Franks wasn’t quite so discreet, although he wasn’t terribly rough in his treatment of former President Clinton and the current commander in chief, President Obama. He referenced President Clinton’s call in 2000 in which he asked the general if he wanted a fourth star. “This is a great country,” Franks said to the BSA crowd, drawing laughter throughout the room. Later, he talked about President Obama and explained that he’s never commented on Obama’s tenure as commander in chief “because the people voted him in and if they want to vote the sucker out in 2012, they’ll do that, too.” That comment drew throaty cheers and applause from his overwhelmingly Republican crowd.

The general knows his audience.

It was a wonderful event, though, to witness a true American hero — as he was described in state Sen. Kel Seliger’s introduction. Three Purple Hearts earned in Vietnam and nearly four decades of service to his country give this giant figure a special place of honor in our nation’s history.

And, as Franks noted, he was entitled to say whatever he wanted for as long as he wanted because “I’m the only four-star general in this room.”

Thank you for your service, Gen. Franks.

Rush, meet Alec

Rush Limbaugh said what? That he would leave the country if Congress passes — and President Obama signs — health care reform legislation?

Well.

One of the many maddening aspects of guys like Limbaugh is that they can utter such nonsense and not have to be held accountable for their hyperbole.

He’s not alone in making such idiotic threats.

Alec Baldwin, the actor/comedian/political activist, said the same thing in 2000 if George W. Bush was elected president of the United States. I can’t recall Baldwin’s precise language, but he went on at some length about how the nation would be going to heck in a handbag if the Texas governor ascended to the White House. Baldwin didn’t want to be associated with the country if that were to occur.

Bush won — and won again four years later. But Baldwin’s still here, making a handsome living with a network TV show. And no one has said much in recent years about that pledge to leave the country.

I’m guessing Daddy Dittohead’s threat will draw a similarly silent response if health reform passes.

Darn.

We know nothing …

Communication is vital, especially when you’re dealing with people who are paying for a service.

I’ll have more to say on the subject in my column, to be published Sunday.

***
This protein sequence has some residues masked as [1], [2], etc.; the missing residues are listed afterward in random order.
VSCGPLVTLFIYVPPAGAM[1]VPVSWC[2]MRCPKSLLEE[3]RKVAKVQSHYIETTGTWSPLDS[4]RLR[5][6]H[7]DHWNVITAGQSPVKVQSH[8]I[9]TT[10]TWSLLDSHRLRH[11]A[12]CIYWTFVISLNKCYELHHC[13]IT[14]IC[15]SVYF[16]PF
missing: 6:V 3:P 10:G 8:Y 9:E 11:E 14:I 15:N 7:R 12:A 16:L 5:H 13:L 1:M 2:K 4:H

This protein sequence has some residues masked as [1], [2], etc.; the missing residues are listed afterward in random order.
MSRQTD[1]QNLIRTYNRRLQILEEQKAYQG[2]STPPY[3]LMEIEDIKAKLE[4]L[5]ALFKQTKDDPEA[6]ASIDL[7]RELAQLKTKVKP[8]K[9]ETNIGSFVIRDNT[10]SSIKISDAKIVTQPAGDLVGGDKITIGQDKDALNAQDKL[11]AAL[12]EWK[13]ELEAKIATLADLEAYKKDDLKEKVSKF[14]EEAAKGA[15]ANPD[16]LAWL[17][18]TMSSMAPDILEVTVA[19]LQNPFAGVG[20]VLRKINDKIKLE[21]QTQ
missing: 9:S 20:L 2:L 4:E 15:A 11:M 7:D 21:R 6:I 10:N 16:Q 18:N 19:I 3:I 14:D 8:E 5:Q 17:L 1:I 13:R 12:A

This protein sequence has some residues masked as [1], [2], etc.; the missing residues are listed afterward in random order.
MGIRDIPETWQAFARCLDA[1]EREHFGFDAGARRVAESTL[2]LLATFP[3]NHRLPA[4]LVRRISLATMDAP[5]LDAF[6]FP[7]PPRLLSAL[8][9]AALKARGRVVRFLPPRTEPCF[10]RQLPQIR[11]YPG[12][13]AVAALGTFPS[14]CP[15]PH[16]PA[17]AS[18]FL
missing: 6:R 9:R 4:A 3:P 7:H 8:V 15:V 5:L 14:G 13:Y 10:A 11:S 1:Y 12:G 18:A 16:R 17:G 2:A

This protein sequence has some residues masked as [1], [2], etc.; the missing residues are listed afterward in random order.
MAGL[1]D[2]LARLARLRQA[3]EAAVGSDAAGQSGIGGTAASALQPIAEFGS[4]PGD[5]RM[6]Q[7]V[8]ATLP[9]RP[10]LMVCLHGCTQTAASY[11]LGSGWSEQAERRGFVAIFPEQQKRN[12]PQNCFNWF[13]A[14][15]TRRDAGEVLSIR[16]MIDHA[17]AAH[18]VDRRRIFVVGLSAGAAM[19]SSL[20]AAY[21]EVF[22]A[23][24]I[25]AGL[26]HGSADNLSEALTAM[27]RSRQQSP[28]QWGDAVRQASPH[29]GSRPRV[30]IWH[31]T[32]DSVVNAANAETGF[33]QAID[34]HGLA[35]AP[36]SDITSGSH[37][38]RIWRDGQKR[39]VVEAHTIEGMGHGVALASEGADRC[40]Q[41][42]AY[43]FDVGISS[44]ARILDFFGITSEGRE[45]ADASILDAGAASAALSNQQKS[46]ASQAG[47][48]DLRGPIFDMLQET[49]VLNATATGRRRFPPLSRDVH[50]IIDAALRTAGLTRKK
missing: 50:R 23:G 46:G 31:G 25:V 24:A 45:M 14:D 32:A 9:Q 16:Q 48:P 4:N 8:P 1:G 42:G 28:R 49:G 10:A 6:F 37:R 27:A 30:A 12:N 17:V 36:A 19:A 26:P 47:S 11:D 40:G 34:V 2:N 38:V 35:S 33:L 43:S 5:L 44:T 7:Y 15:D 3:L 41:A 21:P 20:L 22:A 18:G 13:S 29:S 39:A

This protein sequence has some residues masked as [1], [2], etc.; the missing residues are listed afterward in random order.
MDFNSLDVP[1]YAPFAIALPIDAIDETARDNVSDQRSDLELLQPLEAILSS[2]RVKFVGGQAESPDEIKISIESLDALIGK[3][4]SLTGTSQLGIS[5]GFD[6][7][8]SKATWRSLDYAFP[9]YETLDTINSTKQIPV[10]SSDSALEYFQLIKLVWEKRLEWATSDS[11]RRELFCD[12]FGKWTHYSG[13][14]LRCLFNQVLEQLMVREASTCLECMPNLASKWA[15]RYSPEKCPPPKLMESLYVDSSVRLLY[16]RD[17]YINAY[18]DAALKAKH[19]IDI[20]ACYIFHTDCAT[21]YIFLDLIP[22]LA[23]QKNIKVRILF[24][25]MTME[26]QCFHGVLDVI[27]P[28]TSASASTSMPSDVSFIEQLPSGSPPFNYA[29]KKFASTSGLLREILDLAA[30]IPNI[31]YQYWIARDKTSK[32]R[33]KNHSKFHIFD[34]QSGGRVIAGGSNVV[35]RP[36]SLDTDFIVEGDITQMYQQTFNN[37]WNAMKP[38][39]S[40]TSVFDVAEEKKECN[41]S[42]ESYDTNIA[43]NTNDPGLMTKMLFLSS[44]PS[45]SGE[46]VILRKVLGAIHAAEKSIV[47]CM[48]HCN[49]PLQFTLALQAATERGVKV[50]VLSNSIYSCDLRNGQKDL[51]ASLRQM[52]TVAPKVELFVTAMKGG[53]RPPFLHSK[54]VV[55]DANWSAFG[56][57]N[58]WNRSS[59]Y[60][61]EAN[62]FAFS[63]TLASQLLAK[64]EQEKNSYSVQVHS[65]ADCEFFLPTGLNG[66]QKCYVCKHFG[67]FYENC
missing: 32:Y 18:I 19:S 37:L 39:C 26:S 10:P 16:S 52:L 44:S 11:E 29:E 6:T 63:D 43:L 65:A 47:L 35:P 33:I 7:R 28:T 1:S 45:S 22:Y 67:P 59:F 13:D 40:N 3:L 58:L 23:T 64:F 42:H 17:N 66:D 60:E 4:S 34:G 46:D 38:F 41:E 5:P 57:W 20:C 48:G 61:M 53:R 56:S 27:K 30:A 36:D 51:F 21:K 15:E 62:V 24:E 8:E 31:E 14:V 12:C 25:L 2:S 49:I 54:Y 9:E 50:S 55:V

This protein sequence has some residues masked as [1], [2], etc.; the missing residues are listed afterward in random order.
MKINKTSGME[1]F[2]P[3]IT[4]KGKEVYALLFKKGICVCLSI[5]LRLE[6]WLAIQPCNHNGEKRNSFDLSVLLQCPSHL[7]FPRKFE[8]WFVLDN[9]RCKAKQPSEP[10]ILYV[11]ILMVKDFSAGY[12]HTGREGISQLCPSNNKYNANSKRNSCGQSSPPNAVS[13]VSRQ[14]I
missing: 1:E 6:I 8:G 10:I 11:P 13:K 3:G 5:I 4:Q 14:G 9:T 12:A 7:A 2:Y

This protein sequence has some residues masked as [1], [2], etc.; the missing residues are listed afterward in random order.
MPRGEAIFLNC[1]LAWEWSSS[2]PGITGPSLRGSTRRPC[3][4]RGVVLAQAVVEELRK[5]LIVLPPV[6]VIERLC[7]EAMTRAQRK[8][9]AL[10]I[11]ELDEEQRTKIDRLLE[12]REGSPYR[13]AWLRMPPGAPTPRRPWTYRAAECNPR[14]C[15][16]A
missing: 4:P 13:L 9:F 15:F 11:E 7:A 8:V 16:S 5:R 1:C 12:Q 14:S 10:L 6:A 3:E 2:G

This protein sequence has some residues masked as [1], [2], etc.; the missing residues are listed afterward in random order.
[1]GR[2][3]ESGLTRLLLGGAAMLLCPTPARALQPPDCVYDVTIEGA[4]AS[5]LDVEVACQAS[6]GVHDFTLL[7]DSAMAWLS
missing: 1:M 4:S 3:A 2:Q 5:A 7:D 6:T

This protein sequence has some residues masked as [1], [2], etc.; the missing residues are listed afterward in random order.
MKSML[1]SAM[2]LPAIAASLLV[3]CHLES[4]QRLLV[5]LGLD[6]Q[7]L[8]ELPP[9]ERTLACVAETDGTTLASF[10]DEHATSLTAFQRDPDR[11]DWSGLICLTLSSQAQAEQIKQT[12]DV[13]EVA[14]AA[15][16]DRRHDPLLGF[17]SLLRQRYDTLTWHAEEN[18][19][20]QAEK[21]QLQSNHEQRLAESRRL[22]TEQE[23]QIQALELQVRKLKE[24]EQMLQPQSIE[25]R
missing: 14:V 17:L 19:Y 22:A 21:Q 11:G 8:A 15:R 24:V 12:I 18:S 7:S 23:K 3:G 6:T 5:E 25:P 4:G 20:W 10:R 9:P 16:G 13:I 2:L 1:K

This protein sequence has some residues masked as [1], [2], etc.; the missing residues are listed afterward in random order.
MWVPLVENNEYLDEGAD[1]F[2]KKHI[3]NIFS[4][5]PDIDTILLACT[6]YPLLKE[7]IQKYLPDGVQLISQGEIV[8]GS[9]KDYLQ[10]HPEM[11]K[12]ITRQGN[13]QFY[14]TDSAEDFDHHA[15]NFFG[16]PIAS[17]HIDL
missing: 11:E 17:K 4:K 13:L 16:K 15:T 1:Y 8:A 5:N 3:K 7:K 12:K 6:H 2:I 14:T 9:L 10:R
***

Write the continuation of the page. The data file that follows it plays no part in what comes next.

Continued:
But it appears that chronic dummying-up by airline employees needs to be eradicated when things go wrong.

The weather brought some havoc to air travelers arriving at Rick Husband Amarillo International Airport late Sunday. It was too foggy to land. The plane was diverted to Lubbock. One of the passengers on that flight was my wife. She wasn’t happy.

What got her so worked up? It wasn’t the diversion to Lubbock. It was the lack of explanation from anyone who might know something, and who might be able to tell her how the airline planned to get her home.

Talk to us.

Perry’s voters disappearing?

I’m mystified.

Texas Gov. Rick Perry dismantled his two Republican gubernatorial rivals this past week, winning the GOP primary with an outright majority — garnering 52 percent to 30 percent for Kay Bailey Hutchison and 18 percent for Debra Medina.

But I cannot locate anyone who says they voted for him. Granted, I haven’t talked to every Republican in Amarillo. But I’ve talked to quite a few of them, many of whom are mainstream conservatives. One guy, a prominent Amarillo lawyer, said he never could vote for Sen. Hutchison “because she favors Roe v. Wade,” so he voted for Medina. Another friend, a strong supporter of Congressman Mac Thornberry and other leading Republicans, said he “held my nose and voted for Kay.” Others have said much the same thing: They just couldn’t vote for anyone with great enthusiasm. Medina, the Wharton County “tea party” activist who shot herself in both feet near the end of the campaign with that nutty talk about 9/11 possibly being an inside job, did well among the most ardent conservatives.

That was the vote Gov. Perry was targeting. The ballot totals suggest he did quite well, avoiding a runoff.

But where are they? The folks I’ve encountered in the days since the election aren’t fessing up to voting for the guy.

It’s reasonable to note that Perry doesn’t engender much warmth. He’s a tough dude, able to campaign as hard as anyone who’s come along in decades — as Hutchison learned.

Great politicians — like Thomas Jefferson, Ronald Reagan and John Kennedy — often have their names become political adjectives. I haven’t heard anyone yet declare himself to be a Perry Republican.